Did you know that 49% of Americans expect to live paycheck to paycheck this year?1 And, the average American household carries $8,398 in credit card debt?2 There are a lot of different strategies that can be used to pay down debt. One option is to obtain a consolidation loan. But, is consolidating debt a good idea? Before you decide if this option is a good fit for you and your financial situation, you should learn about the pros and cons.
What is a debt consolidation loan?
When you take out a debt consolidation loan, you use the money you borrow to pay off other debts, such as credit card balances, medical bills or other installment loans. Once the loan is active, you only have one monthly payment amount and one monthly due date, rather than having to pay several different lenders.
When should you consider debt consolidation?
If you have a reasonable amount of debt and have a plan in place to prevent future debt, then you may want to consider a debt consolidation loan. It may be helpful in lowering your monthly interest rate or potentially adjust the terms of a loan to lower the monthly payment, allowing you to save money and pay off your balances faster.
For example, if you have several different credit cards with different due dates and interest rates, it would make sense to look into consolidating the debt if you could get a debt consolidation loan at a lower interest rate than any of the credit cards. You can use our debt consolidation calculator to see how your numbers add up.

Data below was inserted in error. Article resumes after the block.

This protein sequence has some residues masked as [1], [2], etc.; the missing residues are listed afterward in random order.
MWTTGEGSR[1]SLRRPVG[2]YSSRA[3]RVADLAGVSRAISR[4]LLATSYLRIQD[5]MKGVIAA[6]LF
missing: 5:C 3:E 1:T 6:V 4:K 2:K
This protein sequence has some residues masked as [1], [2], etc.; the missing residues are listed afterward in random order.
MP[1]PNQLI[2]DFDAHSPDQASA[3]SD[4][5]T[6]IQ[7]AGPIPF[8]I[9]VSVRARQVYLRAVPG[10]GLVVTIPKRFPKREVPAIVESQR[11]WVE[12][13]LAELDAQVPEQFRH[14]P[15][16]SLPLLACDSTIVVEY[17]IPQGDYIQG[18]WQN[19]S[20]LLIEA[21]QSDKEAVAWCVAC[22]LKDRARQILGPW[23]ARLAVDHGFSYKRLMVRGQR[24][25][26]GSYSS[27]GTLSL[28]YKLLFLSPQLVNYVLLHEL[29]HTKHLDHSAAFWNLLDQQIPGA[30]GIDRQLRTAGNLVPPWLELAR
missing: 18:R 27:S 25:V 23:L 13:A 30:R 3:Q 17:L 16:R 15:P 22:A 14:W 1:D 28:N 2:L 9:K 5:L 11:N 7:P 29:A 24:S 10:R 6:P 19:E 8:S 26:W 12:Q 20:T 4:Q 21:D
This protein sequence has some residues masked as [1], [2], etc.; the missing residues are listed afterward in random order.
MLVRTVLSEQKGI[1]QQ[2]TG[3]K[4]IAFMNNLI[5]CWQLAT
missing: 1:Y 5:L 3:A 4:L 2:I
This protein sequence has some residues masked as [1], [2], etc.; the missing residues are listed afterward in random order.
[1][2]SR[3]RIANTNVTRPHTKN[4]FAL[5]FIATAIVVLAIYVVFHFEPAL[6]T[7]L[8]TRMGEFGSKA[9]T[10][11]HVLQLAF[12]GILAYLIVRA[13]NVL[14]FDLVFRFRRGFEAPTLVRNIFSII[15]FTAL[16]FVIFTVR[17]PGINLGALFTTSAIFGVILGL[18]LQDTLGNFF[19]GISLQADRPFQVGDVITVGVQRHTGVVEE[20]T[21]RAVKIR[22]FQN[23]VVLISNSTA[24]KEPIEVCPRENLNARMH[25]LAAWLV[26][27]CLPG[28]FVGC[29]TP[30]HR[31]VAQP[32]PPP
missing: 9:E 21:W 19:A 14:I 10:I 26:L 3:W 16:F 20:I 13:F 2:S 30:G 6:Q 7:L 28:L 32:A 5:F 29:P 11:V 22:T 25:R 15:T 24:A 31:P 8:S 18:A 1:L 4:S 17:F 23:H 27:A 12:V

The benefits of debt consolidation
In addition to making just one payment each month, there are several advantages to a consolidation loan:
Lower interest rate and fixed payments - The interest rate you get on a debt consolidation loan may be lower than the rate you’re paying on your existing balances, which can save you a significant amount of money over time. In addition, if you choose a loan with a fixed interest rate, then your payment due each month will remain the same as you pay off your loan as scheduled. That can make budgeting easier.
You know when you'll finish paying off your debt - A loan has a set amount of time during which you’ll be paying back your debt. With a credit card, there is no set date when you know you’ll be finished paying off your debt and you can continue to use your card, which can increase your total balance and the amount of interest you’ll pay.
You don't have to put any collateral at risk - With some types of loans, like home equity loans or vehicle title loans, you have to use your home or vehicle to guarantee that you’ll pay the loan back. If you don’t pay it back, the lender can sell your collateral to pay off the loan. If you opt for an unsecured debt consolidation loan, you don’t have to use your home or vehicle as collateral.
The cons of debt consolidation loans
There are some cons you should also take into account before choosing debt consolidation, including:
Higher interest rates, fees or closing costs - Be sure to compare the fixed interest rate on a debt consolidation loan to the rate on your existing debt to ensure that it is lower. Lenders may charge origination fees, which are essentially upfront fees charged to cover the cost of processing your loan, or also charge application, prepayment, late and other fees. Before you sign on the dotted line, ask the lender to tell you if there are any fees associated with the loan and the total amount you’ll pay in fees.
Payments can be higher - Because you have a set amount of time to pay off your loan, your monthly payment may be higher than when you were paying the minimum possible amount on your debts before consolidation. Make sure the payment on your loan won’t strain your budget before deciding to consolidate.
A loan may not solve your underlying financial issues - If you consolidate your existing debts, but continue to overuse your credit cards, the loan won’t put an end to your problem. You also need to make a budget and change any spending behaviors that contribute to your debt.
By considering the pros and cons of debt consolidation, you can decide if it’s the right strategy to help you get on track to a stronger financial future.
This article was first published on May 13, 2016. Matt Diehl contributed to this article.